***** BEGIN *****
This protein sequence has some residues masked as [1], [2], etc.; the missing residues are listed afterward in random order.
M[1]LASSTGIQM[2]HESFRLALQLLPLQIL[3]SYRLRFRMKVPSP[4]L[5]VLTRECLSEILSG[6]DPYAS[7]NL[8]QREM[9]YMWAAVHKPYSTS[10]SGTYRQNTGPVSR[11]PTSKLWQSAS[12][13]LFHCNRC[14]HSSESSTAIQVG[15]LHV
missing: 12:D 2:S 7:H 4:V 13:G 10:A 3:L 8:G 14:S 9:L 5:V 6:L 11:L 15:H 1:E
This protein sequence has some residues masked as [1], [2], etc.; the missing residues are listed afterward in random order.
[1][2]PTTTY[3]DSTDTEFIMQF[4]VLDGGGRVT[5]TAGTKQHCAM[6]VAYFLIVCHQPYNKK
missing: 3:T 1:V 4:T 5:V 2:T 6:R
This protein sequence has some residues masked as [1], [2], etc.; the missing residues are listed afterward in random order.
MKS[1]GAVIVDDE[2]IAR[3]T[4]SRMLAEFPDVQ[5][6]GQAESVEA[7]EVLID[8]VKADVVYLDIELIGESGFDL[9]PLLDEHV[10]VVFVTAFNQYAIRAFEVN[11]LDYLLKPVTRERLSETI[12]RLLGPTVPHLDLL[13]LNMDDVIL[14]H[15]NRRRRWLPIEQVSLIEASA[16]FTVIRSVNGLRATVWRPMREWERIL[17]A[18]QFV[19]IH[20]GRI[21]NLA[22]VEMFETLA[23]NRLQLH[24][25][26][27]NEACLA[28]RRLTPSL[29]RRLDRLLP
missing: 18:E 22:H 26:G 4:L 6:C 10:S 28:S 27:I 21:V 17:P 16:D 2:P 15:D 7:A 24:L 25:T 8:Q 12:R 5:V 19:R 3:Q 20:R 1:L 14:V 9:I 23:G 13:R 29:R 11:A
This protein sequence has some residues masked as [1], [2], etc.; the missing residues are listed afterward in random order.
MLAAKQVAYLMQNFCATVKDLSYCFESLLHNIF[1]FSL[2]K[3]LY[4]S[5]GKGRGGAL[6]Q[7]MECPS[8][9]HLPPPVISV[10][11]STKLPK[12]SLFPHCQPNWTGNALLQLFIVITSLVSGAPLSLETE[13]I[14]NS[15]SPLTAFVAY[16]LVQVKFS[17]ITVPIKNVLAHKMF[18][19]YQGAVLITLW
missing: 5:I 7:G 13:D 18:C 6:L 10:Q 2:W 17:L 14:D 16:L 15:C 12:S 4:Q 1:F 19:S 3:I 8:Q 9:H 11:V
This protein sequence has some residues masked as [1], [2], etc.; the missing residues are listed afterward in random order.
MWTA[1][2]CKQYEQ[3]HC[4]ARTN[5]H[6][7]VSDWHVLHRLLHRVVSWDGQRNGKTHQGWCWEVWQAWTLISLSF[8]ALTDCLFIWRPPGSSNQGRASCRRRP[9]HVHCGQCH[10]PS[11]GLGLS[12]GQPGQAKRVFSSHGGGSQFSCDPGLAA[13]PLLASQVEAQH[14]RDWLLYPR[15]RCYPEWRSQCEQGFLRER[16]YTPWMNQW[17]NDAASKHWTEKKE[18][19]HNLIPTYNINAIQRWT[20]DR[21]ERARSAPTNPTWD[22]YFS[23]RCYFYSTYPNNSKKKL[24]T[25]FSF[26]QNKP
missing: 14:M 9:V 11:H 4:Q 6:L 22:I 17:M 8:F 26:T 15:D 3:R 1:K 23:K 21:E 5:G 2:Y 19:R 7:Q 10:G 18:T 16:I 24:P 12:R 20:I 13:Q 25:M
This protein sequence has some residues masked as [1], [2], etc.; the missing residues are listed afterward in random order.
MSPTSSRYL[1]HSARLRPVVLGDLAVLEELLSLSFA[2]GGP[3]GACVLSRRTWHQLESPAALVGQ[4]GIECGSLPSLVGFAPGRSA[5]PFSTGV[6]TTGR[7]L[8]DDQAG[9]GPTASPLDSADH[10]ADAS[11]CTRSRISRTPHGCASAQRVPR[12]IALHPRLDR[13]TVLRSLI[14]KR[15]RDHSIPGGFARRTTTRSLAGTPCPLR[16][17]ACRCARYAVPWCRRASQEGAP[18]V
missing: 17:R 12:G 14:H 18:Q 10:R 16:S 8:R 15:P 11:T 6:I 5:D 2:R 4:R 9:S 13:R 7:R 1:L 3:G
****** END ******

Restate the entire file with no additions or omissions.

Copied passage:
This protein sequence has some residues masked as [1], [2], etc.; the missing residues are listed afterward in random order.
M[1]LASSTGIQM[2]HESFRLALQLLPLQIL[3]SYRLRFRMKVPSP[4]L[5]VLTRECLSEILSG[6]DPYAS[7]NL[8]QREM[9]YMWAAVHKPYSTS[10]SGTYRQNTGPVSR[11]PTSKLWQSAS[12][13]LFHCNRC[14]HSSESSTAIQVG[15]LHV
missing: 12:D 2:S 7:H 4:V 13:G 10:A 3:L 8:G 14:S 9:L 5:V 6:L 11:L 15:H 1:E
This protein sequence has some residues masked as [1], [2], etc.; the missing residues are listed afterward in random order.
[1][2]PTTTY[3]DSTDTEFIMQF[4]VLDGGGRVT[5]TAGTKQHCAM[6]VAYFLIVCHQPYNKK
missing: 3:T 1:V 4:T 5:V 2:T 6:R
This protein sequence has some residues masked as [1], [2], etc.; the missing residues are listed afterward in random order.
MKS[1]GAVIVDDE[2]IAR[3]T[4]SRMLAEFPDVQ[5][6]GQAESVEA[7]EVLID[8]VKADVVYLDIELIGESGFDL[9]PLLDEHV[10]VVFVTAFNQYAIRAFEVN[11]LDYLLKPVTRERLSETI[12]RLLGPTVPHLDLL[13]LNMDDVIL[14]H[15]NRRRRWLPIEQVSLIEASA[16]FTVIRSVNGLRATVWRPMREWERIL[17]A[18]QFV[19]IH[20]GRI[21]NLA[22]VEMFETLA[23]NRLQLH[24][25][26][27]NEACLA[28]RRLTPSL[29]RRLDRLLP
missing: 18:E 22:H 26:G 4:L 6:C 10:S 28:S 27:I 21:V 17:P 16:D 2:P 15:D 7:A 24:L 25:T 8:Q 12:R 5:V 19:R 3:Q 20:R 1:L 14:V 9:I 23:G 13:R 29:R 11:A
This protein sequence has some residues masked as [1], [2], etc.; the missing residues are listed afterward in random order.
MLAAKQVAYLMQNFCATVKDLSYCFESLLHNIF[1]FSL[2]K[3]LY[4]S[5]GKGRGGAL[6]Q[7]MECPS[8][9]HLPPPVISV[10][11]STKLPK[12]SLFPHCQPNWTGNALLQLFIVITSLVSGAPLSLETE[13]I[14]NS[15]SPLTAFVAY[16]LVQVKFS[17]ITVPIKNVLAHKMF[18][19]YQGAVLITLW
missing: 5:I 7:G 13:D 18:C 6:L 10:Q 2:W 17:L 14:D 16:L 15:C 12:S 4:Q 1:F 19:S 3:I 8:Q 9:H 11:V
This protein sequence has some residues masked as [1], [2], etc.; the missing residues are listed afterward in random order.
MWTA[1][2]CKQYEQ[3]HC[4]ARTN[5]H[6][7]VSDWHVLHRLLHRVVSWDGQRNGKTHQGWCWEVWQAWTLISLSF[8]ALTDCLFIWRPPGSSNQGRASCRRRP[9]HVHCGQCH[10]PS[11]GLGLS[12]GQPGQAKRVFSSHGGGSQFSCDPGLAA[13]PLLASQVEAQH[14]RDWLLYPR[15]RCYPEWRSQCEQGFLRER[16]YTPWMNQW[17]NDAASKHWTEKKE[18][19]HNLIPTYNINAIQRWT[20]DR[21]ERARSAPTNPTWD[22]YFS[23]RCYFYSTYPNNSKKKL[24]T[25]FSF[26]QNKP
missing: 14:M 9:V 11:H 4:Q 6:L 22:I 17:M 8:F 26:T 15:D 3:R 1:K 23:K 21:E 5:G 2:Y 19:R 7:Q 10:G 18:T 16:I 24:P 12:R 20:I 13:Q 25:M
This protein sequence has some residues masked as [1], [2], etc.; the missing residues are listed afterward in random order.
MSPTSSRYL[1]HSARLRPVVLGDLAVLEELLSLSFA[2]GGP[3]GACVLSRRTWHQLESPAALVGQ[4]GIECGSLPSLVGFAPGRSA[5]PFSTGV[6]TTGR[7]L[8]DDQAG[9]GPTASPLDSADH[10]ADAS[11]CTRSRISRTPHGCASAQRVPR[12]IALHPRLDR[13]TVLRSLI[14]KR[15]RDHSIPGGFARRTTTRSLAGTPCPLR[16][17]ACRCARYAVPWCRRASQEGAP[18]V
missing: 17:R 12:G 14:H 18:Q 10:R 16:S 8:R 15:P 11:T 6:I 5:D 2:R 4:R 9:S 13:R 7:R 1:L 3:G